He was writing at a time when peasants were scratching a bleak existence from the soil, when ox-drawn carts brought rotting produce to the market, when plagues and starvation were a fact of life, and only the lucky few lived beyond the age of forty. (In London in 1750, two-thirds of children died before they reached the age of five.) Franklin lived in a time when it appeared hopeless that one day we might be able to solve these age-old problems. Or, as Thomas Hobbes wrote in 1651, life was "solitary, poor, nasty, brutish, and short."
But today, well short of Franklin's thousand years, his predictions are coming to pa.s.s.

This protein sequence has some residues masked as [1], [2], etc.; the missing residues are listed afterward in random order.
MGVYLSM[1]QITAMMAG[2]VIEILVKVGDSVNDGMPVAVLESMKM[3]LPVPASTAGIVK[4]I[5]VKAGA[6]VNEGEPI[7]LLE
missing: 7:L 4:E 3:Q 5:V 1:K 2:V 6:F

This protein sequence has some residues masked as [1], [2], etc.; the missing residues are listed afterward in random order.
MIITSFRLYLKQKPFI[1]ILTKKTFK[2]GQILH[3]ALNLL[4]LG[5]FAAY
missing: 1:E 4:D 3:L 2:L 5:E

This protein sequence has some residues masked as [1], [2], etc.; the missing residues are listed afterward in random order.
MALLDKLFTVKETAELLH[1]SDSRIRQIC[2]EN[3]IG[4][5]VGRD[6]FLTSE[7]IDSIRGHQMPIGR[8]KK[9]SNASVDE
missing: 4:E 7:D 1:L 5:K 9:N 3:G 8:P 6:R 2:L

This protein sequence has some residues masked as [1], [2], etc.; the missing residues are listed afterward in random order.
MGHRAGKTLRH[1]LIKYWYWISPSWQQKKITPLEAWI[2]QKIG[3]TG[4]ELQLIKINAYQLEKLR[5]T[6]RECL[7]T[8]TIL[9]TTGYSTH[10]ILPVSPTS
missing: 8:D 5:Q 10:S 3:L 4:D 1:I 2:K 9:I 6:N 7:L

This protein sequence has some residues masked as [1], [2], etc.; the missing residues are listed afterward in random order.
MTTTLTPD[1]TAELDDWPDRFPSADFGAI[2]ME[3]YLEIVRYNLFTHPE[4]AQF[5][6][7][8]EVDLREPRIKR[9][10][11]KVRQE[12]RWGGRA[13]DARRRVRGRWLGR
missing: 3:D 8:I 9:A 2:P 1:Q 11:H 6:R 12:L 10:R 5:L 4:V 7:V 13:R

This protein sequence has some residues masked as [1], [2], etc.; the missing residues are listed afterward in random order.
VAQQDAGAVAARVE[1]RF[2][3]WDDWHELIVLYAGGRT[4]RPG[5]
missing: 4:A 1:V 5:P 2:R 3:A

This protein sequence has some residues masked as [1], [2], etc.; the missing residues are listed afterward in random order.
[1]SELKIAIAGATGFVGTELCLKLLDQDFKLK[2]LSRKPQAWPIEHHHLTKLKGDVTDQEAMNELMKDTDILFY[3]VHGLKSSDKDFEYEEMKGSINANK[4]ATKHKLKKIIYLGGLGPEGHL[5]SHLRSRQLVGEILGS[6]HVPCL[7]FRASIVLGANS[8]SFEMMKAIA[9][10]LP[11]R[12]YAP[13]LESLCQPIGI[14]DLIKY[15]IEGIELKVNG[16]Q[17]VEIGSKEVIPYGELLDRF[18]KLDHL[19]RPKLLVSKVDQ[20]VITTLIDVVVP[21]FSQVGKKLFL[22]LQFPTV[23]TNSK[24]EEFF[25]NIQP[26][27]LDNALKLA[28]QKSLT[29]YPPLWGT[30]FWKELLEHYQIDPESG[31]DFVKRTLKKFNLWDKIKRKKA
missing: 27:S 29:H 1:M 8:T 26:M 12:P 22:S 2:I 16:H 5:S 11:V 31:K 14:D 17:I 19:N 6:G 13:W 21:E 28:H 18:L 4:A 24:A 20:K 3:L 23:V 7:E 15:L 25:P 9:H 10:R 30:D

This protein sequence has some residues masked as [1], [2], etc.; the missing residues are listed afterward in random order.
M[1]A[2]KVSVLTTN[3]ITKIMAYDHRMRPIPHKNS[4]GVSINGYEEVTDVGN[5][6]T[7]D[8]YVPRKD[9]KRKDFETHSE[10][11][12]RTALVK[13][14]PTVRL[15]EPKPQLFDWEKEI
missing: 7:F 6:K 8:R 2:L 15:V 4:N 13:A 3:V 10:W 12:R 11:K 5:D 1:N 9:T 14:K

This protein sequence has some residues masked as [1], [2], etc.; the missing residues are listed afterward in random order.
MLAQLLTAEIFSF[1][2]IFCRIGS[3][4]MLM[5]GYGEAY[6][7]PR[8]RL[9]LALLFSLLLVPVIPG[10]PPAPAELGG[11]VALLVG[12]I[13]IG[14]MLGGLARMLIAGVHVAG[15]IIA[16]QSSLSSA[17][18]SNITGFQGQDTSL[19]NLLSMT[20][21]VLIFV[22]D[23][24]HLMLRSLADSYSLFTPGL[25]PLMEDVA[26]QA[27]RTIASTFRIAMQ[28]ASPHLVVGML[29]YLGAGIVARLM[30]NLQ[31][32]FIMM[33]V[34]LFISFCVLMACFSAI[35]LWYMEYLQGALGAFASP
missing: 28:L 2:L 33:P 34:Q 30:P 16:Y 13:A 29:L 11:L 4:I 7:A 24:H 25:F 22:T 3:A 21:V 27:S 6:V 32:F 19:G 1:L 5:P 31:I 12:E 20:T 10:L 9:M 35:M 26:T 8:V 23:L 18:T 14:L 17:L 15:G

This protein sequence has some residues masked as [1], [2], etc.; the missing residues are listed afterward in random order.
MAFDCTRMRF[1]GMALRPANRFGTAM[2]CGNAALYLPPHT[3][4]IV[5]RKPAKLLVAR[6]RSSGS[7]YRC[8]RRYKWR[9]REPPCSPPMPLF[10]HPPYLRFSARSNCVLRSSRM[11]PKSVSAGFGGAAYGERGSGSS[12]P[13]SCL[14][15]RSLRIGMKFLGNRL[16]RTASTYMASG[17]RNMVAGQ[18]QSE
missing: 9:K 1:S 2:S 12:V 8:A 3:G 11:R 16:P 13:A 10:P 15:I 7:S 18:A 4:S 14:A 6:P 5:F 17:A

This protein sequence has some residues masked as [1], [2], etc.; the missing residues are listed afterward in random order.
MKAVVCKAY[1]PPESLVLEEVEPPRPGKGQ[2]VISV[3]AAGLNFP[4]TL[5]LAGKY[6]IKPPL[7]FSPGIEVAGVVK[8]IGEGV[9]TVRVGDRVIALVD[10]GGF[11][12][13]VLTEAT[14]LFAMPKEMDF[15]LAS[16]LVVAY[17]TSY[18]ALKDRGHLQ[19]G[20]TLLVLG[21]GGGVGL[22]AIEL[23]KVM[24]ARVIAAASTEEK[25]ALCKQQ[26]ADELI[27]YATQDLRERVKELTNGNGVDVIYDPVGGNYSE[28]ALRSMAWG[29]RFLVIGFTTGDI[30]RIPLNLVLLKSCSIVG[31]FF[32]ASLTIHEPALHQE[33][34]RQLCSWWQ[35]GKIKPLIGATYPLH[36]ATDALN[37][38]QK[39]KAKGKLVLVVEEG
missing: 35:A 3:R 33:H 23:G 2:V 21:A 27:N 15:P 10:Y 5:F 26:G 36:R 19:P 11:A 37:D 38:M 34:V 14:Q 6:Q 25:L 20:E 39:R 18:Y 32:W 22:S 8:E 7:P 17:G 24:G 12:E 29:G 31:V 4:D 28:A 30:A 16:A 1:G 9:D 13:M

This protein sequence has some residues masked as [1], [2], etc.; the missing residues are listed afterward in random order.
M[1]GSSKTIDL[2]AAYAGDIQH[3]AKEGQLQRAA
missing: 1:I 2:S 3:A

This faith-that reason, science, and intellect would one day free us of the oppression of the past-was echoed in the work of the Marquis de Condorcet's 1795 Sketch for a Historical Picture of the Progress of the Human Mind, Sketch for a Historical Picture of the Progress of the Human Mind, which some claim is the most accurate prediction of future events ever written. He made a wide variety of predictions, all of which were quite heretical, but all of which came true. He predicted that the colonies of the New World would eventually break free from Europe and then advance rapidly by benefiting from the technology of Europe. He predicted the end of slavery everywhere. He predicted that farms would greatly increase the amount and quality of the food they produced per acre. He predicted that science would increase rapidly and benefit mankind. He predicted that we would be free of the grind of daily life and have more leisure time. He predicted that birth control would one day be widespread. which some claim is the most accurate prediction of future events ever written. He made a wide variety of predictions, all of which were quite heretical, but all of which came true. He predicted that the colonies of the New World would eventually break free from Europe and then advance rapidly by benefiting from the technology of Europe. He predicted the end of slavery everywhere. He predicted that farms would greatly increase the amount and quality of the food they produced per acre. He predicted that science would increase rapidly and benefit mankind. He predicted that we would be free of the grind of daily life and have more leisure time. He predicted that birth control would one day be widespread.